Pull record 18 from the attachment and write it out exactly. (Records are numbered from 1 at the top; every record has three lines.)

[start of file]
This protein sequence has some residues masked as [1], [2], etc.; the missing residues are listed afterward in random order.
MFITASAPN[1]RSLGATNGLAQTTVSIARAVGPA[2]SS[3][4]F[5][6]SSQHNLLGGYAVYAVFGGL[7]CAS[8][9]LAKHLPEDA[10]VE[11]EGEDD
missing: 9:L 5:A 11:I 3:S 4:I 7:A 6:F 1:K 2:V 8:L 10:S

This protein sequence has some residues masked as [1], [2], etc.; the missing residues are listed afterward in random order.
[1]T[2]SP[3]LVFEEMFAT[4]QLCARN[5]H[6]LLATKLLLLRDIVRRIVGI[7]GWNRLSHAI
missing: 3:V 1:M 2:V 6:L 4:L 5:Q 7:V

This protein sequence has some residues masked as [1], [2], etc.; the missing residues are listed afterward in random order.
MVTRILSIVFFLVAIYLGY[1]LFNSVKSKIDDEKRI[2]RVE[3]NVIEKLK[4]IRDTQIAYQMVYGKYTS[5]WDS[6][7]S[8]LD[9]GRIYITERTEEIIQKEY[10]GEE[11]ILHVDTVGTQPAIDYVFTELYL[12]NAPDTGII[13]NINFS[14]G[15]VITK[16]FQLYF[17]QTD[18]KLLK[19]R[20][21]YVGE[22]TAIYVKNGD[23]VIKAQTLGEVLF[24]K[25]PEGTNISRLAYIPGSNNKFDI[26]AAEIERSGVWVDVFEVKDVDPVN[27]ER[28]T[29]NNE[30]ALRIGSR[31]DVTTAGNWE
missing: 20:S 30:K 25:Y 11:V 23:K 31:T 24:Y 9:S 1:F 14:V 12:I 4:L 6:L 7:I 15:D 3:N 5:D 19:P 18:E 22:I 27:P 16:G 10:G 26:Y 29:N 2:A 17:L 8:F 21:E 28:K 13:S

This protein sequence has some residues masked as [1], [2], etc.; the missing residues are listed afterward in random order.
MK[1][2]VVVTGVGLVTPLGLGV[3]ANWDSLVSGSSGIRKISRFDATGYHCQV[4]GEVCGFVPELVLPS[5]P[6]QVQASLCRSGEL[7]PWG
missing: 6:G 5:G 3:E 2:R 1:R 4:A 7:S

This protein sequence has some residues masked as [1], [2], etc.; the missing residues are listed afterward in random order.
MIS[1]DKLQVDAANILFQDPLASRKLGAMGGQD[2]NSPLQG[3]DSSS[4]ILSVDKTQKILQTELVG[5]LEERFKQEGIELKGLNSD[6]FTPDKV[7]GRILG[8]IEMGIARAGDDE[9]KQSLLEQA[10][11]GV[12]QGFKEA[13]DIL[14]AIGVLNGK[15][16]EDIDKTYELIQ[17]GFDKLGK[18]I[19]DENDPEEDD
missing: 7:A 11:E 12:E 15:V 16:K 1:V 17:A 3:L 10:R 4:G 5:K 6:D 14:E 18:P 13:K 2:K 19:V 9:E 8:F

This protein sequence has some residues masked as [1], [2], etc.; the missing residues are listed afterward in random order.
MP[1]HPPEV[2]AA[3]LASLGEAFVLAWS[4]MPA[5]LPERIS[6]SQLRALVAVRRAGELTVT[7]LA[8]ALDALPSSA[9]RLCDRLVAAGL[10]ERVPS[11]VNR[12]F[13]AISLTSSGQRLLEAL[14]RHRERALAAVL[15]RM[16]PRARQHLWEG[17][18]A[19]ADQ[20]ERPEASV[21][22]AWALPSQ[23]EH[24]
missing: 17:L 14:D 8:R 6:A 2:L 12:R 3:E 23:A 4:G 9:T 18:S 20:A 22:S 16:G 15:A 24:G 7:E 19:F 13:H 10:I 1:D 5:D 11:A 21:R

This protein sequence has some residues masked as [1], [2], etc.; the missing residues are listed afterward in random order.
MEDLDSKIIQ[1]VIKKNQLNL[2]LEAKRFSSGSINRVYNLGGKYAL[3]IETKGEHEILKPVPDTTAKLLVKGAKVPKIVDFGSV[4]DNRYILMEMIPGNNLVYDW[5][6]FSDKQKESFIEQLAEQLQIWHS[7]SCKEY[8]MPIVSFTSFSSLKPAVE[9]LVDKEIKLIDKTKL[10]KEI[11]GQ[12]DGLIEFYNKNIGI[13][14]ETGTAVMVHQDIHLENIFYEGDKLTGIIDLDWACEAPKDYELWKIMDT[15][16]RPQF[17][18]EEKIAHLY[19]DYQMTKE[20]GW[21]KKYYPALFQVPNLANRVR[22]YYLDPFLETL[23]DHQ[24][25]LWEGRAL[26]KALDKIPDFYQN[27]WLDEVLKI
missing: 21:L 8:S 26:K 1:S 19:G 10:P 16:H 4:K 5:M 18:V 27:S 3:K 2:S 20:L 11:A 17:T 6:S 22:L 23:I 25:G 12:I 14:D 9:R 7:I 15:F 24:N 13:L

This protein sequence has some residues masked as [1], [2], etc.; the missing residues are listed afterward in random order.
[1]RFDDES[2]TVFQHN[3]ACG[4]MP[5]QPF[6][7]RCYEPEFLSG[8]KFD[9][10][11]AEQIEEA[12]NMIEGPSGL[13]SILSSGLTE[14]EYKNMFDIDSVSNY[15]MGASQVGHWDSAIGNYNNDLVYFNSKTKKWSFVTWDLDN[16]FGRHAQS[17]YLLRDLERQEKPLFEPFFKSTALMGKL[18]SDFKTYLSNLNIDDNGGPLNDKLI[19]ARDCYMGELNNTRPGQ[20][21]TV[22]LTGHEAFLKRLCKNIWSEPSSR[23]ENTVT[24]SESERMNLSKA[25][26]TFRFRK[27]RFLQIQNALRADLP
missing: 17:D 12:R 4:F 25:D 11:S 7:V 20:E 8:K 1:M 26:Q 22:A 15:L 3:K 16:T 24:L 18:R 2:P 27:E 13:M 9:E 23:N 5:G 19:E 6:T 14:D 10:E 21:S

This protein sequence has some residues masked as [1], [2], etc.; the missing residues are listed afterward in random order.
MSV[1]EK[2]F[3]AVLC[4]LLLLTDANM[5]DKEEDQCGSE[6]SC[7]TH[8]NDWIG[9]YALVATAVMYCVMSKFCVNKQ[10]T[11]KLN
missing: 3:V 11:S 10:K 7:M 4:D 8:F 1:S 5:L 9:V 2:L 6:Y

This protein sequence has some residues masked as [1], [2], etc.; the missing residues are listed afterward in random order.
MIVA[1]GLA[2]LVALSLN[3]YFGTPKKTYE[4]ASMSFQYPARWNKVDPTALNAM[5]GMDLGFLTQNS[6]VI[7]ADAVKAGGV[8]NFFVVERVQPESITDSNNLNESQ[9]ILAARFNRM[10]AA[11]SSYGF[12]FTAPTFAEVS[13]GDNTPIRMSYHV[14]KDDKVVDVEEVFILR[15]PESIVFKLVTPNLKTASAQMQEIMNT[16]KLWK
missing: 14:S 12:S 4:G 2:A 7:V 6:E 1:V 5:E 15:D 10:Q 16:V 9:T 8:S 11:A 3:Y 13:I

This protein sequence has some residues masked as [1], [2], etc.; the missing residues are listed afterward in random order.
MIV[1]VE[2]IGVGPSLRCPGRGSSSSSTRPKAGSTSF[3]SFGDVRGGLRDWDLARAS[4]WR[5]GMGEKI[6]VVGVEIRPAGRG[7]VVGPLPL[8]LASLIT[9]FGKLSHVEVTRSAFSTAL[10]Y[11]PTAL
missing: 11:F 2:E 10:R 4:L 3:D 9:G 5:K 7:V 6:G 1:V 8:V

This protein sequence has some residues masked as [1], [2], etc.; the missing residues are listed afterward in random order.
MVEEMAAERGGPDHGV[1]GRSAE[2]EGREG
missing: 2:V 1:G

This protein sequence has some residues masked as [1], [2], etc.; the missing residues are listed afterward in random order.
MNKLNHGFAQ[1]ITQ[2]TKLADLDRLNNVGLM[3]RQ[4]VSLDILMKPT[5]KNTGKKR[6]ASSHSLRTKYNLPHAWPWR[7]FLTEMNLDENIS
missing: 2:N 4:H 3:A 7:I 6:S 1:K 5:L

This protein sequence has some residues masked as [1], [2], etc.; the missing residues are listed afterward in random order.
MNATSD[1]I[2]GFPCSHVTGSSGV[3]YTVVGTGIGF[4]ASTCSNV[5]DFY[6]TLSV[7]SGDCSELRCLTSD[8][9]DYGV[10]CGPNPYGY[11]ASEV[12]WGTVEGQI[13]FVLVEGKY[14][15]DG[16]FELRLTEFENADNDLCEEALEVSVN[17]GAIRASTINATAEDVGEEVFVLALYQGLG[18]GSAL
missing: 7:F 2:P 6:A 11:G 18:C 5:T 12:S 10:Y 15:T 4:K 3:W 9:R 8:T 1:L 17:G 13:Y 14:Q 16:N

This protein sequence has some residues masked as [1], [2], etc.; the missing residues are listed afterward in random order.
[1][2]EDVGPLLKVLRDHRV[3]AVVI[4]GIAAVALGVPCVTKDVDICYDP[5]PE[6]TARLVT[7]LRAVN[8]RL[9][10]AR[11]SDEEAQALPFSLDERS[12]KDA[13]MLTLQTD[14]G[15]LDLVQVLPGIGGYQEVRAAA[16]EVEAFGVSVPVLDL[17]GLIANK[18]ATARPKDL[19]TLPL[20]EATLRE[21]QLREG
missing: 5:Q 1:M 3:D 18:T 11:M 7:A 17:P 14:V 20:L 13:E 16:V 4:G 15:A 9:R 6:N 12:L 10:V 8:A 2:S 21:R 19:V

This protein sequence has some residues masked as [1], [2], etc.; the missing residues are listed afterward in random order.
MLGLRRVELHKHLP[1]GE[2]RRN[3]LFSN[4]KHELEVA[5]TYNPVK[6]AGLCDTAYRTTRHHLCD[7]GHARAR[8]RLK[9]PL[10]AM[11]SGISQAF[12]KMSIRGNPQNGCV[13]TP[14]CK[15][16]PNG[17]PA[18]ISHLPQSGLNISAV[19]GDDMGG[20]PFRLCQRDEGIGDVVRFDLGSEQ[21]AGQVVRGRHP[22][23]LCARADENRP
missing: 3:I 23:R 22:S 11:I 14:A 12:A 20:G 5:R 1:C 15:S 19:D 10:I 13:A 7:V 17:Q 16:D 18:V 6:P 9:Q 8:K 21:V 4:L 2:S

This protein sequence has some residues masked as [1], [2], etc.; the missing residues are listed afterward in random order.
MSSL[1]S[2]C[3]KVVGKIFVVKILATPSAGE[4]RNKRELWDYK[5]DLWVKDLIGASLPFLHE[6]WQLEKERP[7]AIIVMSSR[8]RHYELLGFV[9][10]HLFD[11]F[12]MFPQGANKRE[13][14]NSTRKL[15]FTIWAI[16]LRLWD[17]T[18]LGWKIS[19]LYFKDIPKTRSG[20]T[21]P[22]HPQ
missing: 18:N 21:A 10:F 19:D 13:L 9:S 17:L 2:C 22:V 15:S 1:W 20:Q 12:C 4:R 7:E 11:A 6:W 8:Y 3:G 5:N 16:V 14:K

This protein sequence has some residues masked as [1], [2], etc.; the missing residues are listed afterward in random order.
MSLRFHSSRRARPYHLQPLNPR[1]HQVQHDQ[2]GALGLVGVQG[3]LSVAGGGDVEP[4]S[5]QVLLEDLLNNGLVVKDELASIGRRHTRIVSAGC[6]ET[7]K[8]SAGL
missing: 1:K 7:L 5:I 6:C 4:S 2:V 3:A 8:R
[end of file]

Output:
This protein sequence has some residues masked as [1], [2], etc.; the missing residues are listed afterward in random order.
MSLRFHSSRRARPYHLQPLNPR[1]HQVQHDQ[2]GALGLVGVQG[3]LSVAGGGDVEP[4]S[5]QVLLEDLLNNGLVVKDELASIGRRHTRIVSAGC[6]ET[7]K[8]SAGL
missing: 1:K 7:L 5:I 6:C 4:S 2:V 3:A 8:R